Good deeds need no permit, say Mayors Isko, Vico, Joy
Good deeds or helping others do not need any permit.
This was emphasized by Manila Mayor Francisco “Isko Moreno”
Domagoso, Pasig City Mayor Vico Sotto, and Quezon City Mayor Joy Belmonte in the wake of reports that some officials have
asking those operating community pantries to secure permits before they operate.
Domagoso said on Tuesday, April 20, “Good deeds need no permit,” Domagoso said Tuesday, April 20, after he was asked if community pantries need to acquire a permit.
“We don't require permit, good deeds need no permit,” Domagoso said.
Like Domagoso, Sotto said on Tuesday that no permit is needed to open a community pantry in Pasig City.
The young mayor lauded individuals who already opened their own community pantries to help those badly affected by the pandemic.
“Para sa mga nagtatanong, hindi kailangan ng permit. Wala po tayong ‘Permit to Help’ (For people who are asking, there is no need for a permit. There is no ‘Permit to Help’),” he posted on Twitter.
“We commend the individuals who are helping as they can afford. Government has limited resources, so any effort to help others is very welcome.”
In Quezon City, Belmonte said community pantries in Quezon City do not need to secure a permit to operate.
“No, not at all. No permit is necessary,” Belmonte told ANC when asked if community pantries need to secure a permit from the Quezon City government.
Belmonte said permits are only necessary if an individual is selling something.
“But if she’s doing an act of goodwill, of compassion, of humanitarian activity. If she’s doing an act of kindness and of love that is something to emulate and to praise, that does not require any regulation from the government,” the mayor added.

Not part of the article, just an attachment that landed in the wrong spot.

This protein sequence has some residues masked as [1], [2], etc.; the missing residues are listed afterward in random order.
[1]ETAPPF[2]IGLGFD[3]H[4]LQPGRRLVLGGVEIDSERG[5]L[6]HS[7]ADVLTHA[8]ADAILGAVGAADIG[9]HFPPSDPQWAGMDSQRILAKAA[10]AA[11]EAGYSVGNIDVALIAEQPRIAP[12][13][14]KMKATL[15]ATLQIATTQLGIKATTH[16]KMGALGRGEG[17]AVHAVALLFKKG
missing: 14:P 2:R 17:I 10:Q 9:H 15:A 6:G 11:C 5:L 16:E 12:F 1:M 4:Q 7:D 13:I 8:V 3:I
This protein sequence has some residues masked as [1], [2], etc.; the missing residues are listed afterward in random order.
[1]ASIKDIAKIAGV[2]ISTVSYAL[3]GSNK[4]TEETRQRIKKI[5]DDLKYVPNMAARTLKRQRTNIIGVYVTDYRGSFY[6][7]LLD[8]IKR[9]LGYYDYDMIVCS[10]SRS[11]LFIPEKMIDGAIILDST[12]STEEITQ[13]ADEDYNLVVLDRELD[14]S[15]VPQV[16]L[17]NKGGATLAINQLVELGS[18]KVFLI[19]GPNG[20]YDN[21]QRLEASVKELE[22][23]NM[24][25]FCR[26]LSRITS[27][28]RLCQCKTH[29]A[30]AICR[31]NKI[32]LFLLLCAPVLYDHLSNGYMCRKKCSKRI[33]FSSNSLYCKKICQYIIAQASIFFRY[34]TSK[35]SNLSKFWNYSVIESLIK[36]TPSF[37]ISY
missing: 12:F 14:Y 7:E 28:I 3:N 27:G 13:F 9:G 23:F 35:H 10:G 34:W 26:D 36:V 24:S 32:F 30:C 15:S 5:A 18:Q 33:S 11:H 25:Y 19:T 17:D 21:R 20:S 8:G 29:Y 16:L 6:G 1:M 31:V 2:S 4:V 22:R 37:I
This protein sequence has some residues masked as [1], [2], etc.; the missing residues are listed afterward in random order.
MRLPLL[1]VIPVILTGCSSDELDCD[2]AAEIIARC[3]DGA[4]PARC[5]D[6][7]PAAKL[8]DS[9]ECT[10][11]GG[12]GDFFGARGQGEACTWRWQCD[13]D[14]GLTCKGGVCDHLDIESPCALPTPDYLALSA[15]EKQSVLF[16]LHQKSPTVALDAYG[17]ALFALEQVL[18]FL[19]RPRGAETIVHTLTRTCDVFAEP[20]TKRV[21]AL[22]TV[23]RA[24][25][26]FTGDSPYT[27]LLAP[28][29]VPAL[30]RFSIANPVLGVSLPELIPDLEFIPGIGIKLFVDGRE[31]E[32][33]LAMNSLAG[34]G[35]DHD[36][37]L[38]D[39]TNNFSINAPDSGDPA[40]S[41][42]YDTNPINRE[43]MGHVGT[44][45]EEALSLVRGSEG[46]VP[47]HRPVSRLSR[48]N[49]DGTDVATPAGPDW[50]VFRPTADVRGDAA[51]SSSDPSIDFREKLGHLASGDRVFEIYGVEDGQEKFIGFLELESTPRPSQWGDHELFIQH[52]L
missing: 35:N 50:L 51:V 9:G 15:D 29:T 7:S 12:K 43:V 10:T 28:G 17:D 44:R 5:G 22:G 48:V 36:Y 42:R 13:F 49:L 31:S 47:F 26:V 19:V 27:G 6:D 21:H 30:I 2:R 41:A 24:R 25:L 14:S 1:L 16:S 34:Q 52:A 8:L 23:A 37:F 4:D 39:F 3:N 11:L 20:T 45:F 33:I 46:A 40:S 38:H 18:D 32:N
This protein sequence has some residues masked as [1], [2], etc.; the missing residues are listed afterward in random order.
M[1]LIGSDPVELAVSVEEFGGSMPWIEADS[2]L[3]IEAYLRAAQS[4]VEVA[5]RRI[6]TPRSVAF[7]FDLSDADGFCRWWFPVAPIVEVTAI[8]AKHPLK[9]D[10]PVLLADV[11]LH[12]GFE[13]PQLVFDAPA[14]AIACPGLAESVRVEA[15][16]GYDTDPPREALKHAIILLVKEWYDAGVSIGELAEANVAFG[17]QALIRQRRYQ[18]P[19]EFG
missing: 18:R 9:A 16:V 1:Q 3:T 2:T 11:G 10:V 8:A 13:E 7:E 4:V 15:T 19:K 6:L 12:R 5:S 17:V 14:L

The three Metro Manila mayors gave their respective stand after the Department of the Interior and Local Government (DILG) said on Tuesday that community pantry organizers should consult with their respective barangays if “such is required.”
Domagoso expressed his gratitude toward community pantry organizers that amid the COVID-19 pandemic they are still helping and offering kindness with their fellow citizens.
"Nagpapasalamat ako sa Diyos na sa gitna ng kahirapan ng bawat isa sa pandemya ito umiral ang pagmamahal at pagmamalasakitan ng ating kapwa (I thank God that in the midst of everyone's poverty in this pandemic there was the love and concern to our fellow men),” he said.
He added: “Maraming salamat sa lahat ng mamamayan na gumagawa ng kabutihan sa kapwa manatili po sanang ganyan at walang susuko kaya natin ito at may awa ang Diyos makakaraos din tayo (Thank you very much to all the people who do good to others, please stay like that and no one will give up, we can do this and God has mercy, we can survive this).”
Domagoso said that this act of giving can help inspire the city government food security program.
“At ito ay gagamitin natin inspirasyon sa paglilingkod sa bayan upang pagbutihin pa ang ang serbisyo ng pamahalaan lungsod lalo na yung FSP natin or food security program 2021 (And we will use this inspiration to serve the people to further improve the service of the city government especially our FSP or food security program 2021),” Domagoso said.